60 minutes an hour. 24 hours a day. 7 days a week. We are dealing with pretty set concepts here, and ones that all of us share. Why, then, is it that some families are able to get what they need to accomplish done, saving time for leisure and family pursuits, while others never are able to get ahead? For those of us who have trouble with time management, how do many of us combat the demands on our time? We compensate with reactions that can compromise either our health or well being.
- 1. Sleeping less.
- 2. Spending less leisure time.
- 3. Eating on the run.
- 4. Driving too fast.
Managing Our Time
Take Inventory. Like money, the time that you waste (or don’t use efficiently) is gone forever. And like your finances, knowing where your time is going now is the only way you will ever be able to change how you are spending it. Take a “time inventory” for a week. Mark down all of your activities and how long you spend doing each of them. This need be nothing more than a notebook, kept on a daily basis, that keeps track of your time expenditures. For example:
Preparation and lunch
Find your “Time Holes” Those are the activities that take the longest to complete but have the least benefit. An example of a “Time Hole” is spending an hour and a half combing the house looking for a lost $2.00 toy. Not only is the loss of time counter-productive, your “hourly wage” is probably worth more than $1.33 ($2.00 for the toy divided by 1 1/2 hours searching for it). Time holes are often money holes too!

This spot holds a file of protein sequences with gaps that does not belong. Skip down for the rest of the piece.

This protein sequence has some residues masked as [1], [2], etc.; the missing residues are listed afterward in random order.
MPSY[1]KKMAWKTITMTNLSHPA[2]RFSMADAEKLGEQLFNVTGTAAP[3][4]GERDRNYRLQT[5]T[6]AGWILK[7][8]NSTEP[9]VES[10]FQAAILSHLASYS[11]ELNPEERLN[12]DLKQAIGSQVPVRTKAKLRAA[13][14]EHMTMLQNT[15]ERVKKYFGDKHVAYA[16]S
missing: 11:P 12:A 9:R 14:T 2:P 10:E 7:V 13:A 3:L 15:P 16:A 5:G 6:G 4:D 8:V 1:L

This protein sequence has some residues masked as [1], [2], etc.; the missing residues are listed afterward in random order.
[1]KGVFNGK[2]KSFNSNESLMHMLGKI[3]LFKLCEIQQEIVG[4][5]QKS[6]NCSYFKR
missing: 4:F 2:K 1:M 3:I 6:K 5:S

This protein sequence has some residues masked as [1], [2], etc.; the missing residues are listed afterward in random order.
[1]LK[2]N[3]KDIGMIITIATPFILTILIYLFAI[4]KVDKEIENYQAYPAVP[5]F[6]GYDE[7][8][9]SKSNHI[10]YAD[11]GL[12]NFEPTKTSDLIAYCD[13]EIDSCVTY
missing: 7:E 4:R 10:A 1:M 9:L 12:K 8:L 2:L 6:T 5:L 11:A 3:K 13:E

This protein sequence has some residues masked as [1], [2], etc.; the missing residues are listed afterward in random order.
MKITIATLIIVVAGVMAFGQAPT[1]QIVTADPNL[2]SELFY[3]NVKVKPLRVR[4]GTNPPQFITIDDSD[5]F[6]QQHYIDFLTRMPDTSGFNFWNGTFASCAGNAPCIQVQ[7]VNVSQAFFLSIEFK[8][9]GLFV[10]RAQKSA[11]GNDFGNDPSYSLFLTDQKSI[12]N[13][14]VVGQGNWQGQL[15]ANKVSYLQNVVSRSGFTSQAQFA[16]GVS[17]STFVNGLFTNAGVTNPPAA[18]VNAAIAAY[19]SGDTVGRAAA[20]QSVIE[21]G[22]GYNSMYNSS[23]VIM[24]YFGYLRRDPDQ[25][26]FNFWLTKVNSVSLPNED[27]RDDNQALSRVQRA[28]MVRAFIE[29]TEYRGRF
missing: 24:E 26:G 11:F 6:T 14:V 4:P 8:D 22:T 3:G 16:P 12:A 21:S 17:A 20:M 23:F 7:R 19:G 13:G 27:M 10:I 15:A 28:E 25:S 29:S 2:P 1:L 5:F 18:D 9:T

Prioritize. It’s common sense, but few people are able to carry it off. Concentrate first on things that:
1) Have the most pressing demands
- 1. Health issues
- 2. Repairing dangerous items
- 3. Paying bills
- 4. Are necessary to maintaining your job
2) Contribute meaningfully to the welfare of the family
- 1. “Family Time”
- 2. Teaching children
- 3. Improving our job performance
3) Those items that can be put off until a “better time” (especially those items that others “dump” on us–when they could better be handled on their own!)
Forget Perfectionism. If it takes 2 hours to “perfect” what should take 30 minutes to “do right,” why waste the time? It is far better to complete 5 tasks adequately than to do a single one to absolute perfection and leave the other 4 undone (this is when tasks and projects “back up” and we feel time stress breathing down our necks.
Learn to Delegate. Don’t say “it’s better if I just do it myself” when doing so does not leave you enough time to complete the tasks you need to do. Yes, it is true that delegation will require training and monitoring of those to whom you delegate, but generally, once the training has been completed, it is almost always easier to monitor a task than it is to do it yourself. Who do you delegate to? Spouses and children who are capable of doing certain tasks (but who often seem to want to leave the tasks to you!)
Do. Don’t talk. You’ll get a whole lot more accomplished if you simply plan your tasks and then do them. We often spend so much time talking about an activity–to our spouses, children, friends and neighbors–that we actually steal time (or force it to a later time) from the task itself. Do it. Get it done. Get over it!
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